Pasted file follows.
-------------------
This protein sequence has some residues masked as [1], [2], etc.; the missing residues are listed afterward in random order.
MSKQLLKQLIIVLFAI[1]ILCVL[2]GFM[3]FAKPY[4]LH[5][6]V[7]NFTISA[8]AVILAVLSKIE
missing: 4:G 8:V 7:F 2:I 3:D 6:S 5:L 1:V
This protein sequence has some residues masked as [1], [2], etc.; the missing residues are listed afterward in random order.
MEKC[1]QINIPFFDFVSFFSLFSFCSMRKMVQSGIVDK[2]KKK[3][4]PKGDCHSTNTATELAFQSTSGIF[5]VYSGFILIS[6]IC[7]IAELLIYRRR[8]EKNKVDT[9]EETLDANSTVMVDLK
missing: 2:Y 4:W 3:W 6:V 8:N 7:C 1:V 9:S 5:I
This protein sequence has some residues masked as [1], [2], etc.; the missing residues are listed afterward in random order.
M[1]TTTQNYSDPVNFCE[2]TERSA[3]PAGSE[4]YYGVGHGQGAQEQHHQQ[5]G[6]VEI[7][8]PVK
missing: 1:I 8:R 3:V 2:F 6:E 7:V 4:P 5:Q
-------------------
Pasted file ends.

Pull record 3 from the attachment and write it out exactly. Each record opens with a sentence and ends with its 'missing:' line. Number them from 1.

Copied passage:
This protein sequence has some residues masked as [1], [2], etc.; the missing residues are listed afterward in random order.
M[1]TTTQNYSDPVNFCE[2]TERSA[3]PAGSE[4]YYGVGHGQGAQEQHHQQ[5]G[6]VEI[7][8]PVK
missing: 1:I 8:R 3:V 2:F 6:E 7:V 4:P 5:Q